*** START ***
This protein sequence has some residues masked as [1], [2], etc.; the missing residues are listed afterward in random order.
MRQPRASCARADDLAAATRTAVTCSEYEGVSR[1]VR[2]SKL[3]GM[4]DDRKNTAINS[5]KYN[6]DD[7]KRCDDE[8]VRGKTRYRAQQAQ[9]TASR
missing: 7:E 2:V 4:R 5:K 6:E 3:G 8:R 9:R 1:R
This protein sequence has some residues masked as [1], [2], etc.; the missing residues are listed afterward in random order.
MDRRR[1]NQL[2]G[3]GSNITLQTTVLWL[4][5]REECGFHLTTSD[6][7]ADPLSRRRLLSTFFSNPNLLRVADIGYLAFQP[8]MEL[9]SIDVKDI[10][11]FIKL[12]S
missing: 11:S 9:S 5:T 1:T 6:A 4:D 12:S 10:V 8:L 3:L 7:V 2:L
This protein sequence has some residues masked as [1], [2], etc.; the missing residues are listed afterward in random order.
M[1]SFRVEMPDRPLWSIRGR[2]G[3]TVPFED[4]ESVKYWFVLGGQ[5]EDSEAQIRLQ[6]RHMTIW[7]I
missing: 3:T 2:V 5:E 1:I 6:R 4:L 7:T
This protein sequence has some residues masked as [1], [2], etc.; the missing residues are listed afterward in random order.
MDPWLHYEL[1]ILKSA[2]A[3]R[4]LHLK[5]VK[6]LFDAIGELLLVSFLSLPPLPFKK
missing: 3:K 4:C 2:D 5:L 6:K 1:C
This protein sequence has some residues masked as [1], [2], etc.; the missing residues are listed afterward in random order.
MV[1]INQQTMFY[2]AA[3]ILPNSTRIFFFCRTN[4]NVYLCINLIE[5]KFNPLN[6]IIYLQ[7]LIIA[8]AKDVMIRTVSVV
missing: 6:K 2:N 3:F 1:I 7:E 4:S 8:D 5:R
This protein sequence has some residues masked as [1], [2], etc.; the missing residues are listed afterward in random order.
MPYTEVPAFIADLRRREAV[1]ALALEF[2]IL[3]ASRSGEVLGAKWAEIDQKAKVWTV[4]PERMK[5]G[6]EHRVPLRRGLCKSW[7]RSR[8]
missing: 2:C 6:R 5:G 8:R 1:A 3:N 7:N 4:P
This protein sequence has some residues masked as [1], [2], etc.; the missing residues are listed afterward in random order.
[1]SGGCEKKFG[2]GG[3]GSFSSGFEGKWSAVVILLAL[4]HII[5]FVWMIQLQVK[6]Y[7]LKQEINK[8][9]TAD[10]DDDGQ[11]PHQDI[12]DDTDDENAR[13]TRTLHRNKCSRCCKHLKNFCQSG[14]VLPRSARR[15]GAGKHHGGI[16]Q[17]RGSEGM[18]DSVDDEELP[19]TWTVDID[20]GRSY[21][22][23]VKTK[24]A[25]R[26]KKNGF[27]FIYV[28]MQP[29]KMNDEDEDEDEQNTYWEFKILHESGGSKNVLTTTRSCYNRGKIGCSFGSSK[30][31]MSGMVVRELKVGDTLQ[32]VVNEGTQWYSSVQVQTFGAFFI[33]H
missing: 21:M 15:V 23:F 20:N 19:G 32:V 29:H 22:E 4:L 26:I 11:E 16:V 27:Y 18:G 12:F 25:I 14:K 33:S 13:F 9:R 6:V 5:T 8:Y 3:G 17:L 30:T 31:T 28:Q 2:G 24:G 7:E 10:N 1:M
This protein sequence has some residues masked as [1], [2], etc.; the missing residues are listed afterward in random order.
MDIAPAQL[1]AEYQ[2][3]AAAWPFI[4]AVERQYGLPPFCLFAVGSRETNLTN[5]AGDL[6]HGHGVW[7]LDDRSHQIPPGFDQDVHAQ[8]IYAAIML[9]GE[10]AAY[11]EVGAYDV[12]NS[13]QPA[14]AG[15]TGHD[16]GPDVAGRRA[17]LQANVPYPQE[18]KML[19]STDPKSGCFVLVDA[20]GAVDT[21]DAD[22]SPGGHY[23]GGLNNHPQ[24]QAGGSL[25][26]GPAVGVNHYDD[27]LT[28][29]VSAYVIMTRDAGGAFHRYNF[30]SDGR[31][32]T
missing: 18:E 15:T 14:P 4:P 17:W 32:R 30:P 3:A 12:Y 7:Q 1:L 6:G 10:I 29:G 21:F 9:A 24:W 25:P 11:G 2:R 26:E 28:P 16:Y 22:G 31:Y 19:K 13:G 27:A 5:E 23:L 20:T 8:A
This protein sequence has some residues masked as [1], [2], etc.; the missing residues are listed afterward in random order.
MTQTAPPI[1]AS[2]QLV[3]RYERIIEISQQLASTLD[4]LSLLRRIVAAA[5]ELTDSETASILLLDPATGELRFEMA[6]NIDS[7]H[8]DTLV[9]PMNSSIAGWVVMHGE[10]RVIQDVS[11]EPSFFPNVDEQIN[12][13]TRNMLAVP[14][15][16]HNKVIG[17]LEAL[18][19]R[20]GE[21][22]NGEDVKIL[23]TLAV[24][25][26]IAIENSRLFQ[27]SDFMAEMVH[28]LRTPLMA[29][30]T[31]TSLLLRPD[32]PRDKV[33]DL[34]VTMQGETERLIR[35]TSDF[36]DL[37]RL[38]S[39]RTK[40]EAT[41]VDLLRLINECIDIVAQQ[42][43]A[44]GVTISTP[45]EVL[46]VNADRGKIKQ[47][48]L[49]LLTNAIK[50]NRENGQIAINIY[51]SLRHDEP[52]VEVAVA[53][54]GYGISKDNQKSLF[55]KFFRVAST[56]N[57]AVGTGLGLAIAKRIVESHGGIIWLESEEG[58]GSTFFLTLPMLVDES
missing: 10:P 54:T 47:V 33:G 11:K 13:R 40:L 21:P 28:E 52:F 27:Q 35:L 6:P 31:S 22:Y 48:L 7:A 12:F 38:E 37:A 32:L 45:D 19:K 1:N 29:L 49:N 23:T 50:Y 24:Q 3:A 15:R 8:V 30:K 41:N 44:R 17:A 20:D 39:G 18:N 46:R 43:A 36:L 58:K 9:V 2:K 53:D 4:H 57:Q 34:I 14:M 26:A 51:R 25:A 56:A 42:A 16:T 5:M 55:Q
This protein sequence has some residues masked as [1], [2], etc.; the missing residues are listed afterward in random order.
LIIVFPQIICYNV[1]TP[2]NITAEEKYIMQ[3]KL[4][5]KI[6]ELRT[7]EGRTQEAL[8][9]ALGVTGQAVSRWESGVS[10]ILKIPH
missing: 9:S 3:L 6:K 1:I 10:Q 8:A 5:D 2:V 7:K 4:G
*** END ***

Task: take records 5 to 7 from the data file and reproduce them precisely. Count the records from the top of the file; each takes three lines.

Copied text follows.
This protein sequence has some residues masked as [1], [2], etc.; the missing residues are listed afterward in random order.
MV[1]INQQTMFY[2]AA[3]ILPNSTRIFFFCRTN[4]NVYLCINLIE[5]KFNPLN[6]IIYLQ[7]LIIA[8]AKDVMIRTVSVV
missing: 6:K 2:N 3:F 1:I 7:E 4:S 8:D 5:R
This protein sequence has some residues masked as [1], [2], etc.; the missing residues are listed afterward in random order.
MPYTEVPAFIADLRRREAV[1]ALALEF[2]IL[3]ASRSGEVLGAKWAEIDQKAKVWTV[4]PERMK[5]G[6]EHRVPLRRGLCKSW[7]RSR[8]
missing: 2:C 6:R 5:G 8:R 1:A 3:N 7:N 4:P
This protein sequence has some residues masked as [1], [2], etc.; the missing residues are listed afterward in random order.
[1]SGGCEKKFG[2]GG[3]GSFSSGFEGKWSAVVILLAL[4]HII[5]FVWMIQLQVK[6]Y[7]LKQEINK[8][9]TAD[10]DDDGQ[11]PHQDI[12]DDTDDENAR[13]TRTLHRNKCSRCCKHLKNFCQSG[14]VLPRSARR[15]GAGKHHGGI[16]Q[17]RGSEGM[18]DSVDDEELP[19]TWTVDID[20]GRSY[21][22][23]VKTK[24]A[25]R[26]KKNGF[27]FIYV[28]MQP[29]KMNDEDEDEDEQNTYWEFKILHESGGSKNVLTTTRSCYNRGKIGCSFGSSK[30][31]MSGMVVRELKVGDTLQ[32]VVNEGTQWYSSVQVQTFGAFFI[33]H
missing: 21:M 15:V 23:F 20:N 19:G 32:V 29:H 22:E 4:L 26:I 11:E 16:V 27:Y 18:G 12:F 25:I 14:K 33:S 13:F 9:R 6:V 5:T 8:Y 3:G 17:L 30:T 31:T 28:Q 2:G 24:G 7:E 10:N 1:M